Good government bill to be introduced
How much does it cost? How will it affect me or my business? In my eyes, these are fair questions to ask of any new government regulation.
In the last few years, businesses, farms and individuals in this state have been subject to a variety of new regulations, licenses and fees, which, by law, were implemented by our government often without the proponents of such burdens having to answer these very simple questions.
Currently, whenever a new regulation is proposed, the department responsible must be subject to public comment. However, there is no responsibility, under the law, to provide the public with information relating to: how much the regulation will cost in the short or long term, how the proposed regulation will positively affect an individual or business, or what negative effects the regulation may have.
In other words, even though the public gets the chance to review the proposed regulation, the state agency or department requesting the new reg has no obligation to present a cost analysis or show the public the potential impacts of such a proposal. In my opinion, this is not the way the system is designed to work.
In the spirit of making government more responsive to the will of the people, I am proud to be the prime sponsor of legislation addressing a gap in the regulatory process. Should House Bill 276 be enacted, whenever a regulation is being created or modified, as part of the public comment process, the agency in charge must answer these basic questions. The bill specifically states:
“The notice shall provide an estimate of the economic effect of the regulation on the business which it is to regulate, if any, and on the public. These estimates must be stated separately, and in each case must include:
• Both adverse and beneficial effects; and
• Both immediate and long-term effects;
The notice shall provide an estimate of the cost to the agency for enforcement of the proposed regulation.”
Under the current Delaware law, the state agency considering a new or modified regulation is already required to consider questions relating to the potential cost impacts and possible effects on individuals and businesses. My bill simply states those issues must now be aired publicly. In that way, this bill will require no additional financial burden to the state.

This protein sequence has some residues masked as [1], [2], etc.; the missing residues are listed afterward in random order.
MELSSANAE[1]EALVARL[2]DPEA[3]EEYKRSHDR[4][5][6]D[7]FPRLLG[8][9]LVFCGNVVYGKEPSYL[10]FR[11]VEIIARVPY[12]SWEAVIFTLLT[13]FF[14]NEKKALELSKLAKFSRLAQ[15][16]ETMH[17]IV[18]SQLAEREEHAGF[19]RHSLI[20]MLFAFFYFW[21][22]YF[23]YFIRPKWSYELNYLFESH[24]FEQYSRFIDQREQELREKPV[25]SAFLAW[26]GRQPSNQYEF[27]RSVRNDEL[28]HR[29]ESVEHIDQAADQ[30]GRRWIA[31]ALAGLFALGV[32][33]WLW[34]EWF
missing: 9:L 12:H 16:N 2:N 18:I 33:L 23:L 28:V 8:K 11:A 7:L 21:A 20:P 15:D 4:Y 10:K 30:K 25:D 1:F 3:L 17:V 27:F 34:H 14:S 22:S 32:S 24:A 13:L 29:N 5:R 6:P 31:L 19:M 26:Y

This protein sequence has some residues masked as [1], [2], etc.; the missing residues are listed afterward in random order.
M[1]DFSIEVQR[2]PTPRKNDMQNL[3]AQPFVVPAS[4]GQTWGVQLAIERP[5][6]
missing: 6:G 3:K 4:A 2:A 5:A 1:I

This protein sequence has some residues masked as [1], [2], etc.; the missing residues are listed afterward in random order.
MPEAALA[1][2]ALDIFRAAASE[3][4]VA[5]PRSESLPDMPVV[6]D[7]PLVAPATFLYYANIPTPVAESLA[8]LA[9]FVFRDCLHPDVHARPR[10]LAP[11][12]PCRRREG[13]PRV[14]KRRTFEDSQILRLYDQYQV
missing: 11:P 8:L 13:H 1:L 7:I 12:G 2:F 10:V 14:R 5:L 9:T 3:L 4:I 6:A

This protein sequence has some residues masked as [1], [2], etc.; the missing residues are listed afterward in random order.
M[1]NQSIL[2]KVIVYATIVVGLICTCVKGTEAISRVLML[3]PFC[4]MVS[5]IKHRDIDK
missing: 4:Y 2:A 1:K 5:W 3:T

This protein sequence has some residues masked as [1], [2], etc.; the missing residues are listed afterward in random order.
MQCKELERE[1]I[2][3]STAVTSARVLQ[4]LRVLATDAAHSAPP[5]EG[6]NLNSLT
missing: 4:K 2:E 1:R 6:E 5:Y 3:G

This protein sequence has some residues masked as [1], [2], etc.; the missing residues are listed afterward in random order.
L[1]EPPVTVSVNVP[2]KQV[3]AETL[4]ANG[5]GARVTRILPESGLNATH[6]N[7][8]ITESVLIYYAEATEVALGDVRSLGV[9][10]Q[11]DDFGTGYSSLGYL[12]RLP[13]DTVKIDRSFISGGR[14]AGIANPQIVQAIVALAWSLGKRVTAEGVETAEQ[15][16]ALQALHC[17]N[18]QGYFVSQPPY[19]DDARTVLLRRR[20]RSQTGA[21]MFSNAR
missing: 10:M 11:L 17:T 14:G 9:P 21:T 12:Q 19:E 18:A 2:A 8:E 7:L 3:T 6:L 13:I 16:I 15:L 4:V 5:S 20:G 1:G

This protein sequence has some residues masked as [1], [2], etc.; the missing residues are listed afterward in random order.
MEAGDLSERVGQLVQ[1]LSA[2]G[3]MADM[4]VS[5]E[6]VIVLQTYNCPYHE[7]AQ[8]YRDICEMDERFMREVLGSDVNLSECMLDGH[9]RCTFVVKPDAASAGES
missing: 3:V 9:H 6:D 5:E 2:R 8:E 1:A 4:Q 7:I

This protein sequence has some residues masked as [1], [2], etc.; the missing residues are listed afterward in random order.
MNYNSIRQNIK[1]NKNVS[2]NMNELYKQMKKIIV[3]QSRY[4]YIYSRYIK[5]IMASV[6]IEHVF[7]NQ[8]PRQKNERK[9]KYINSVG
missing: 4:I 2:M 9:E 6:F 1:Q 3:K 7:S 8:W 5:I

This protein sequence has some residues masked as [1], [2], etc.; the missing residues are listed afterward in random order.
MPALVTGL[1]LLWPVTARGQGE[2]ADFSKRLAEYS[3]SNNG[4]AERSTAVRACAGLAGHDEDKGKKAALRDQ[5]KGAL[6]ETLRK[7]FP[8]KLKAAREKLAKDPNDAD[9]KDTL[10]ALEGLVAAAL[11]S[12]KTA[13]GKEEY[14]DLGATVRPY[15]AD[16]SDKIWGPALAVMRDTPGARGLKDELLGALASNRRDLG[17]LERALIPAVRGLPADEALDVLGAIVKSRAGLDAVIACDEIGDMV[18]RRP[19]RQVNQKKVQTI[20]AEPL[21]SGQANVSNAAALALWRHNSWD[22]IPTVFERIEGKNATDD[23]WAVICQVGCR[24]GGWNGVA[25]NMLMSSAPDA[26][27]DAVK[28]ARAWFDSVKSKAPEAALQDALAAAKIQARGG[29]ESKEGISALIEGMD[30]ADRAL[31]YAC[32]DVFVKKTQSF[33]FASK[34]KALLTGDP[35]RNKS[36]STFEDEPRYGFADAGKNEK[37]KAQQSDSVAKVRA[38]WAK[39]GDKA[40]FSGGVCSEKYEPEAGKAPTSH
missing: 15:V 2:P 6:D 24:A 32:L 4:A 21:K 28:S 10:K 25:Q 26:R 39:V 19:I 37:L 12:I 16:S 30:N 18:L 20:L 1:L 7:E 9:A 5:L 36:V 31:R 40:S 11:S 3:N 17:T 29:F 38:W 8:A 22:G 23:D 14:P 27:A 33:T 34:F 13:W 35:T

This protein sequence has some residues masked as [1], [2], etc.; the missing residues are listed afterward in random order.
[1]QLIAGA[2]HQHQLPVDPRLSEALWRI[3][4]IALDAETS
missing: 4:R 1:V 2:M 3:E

A recent internal survey this year of members of the Central Delaware Chamber of Commerce rated “Transparency in Government” as one of the most important factors influencing growth and stability in each member’s business. A total of 35 percent rated it as the most important factor, equal to healthcare concerns and just behind taxes.
The phrase “common sense” is thrown around way too often in the political world. What is often seen as common sense to one group is often an affront to another. However, if We The People are truly still in charge of our own government, and I believe we should be, being able to ask that government demonstrate how much a new program is going to cost and what kinds of effects it will have should be “common sense” requirements and I urge my fellow legislators to view them as such.
In addition, in the spirit of just recently marking the five-year anniversary of a law that brought the General Assembly under Delaware’s Freedom of Information Act and, subsequently, now provides more transparency in state government, I urge the passage of this regulatory legislation.
It has been my experience that all political ideologies and both sides of Legislative Hall support the idea of open government. This is an open government bill and I look forward to working with the House and Senate, Democrats and Republicans, and the governor on bills like this which help to preserve in the state of Delaware a government of the people, by the people, and for the people.
State Representative 11th District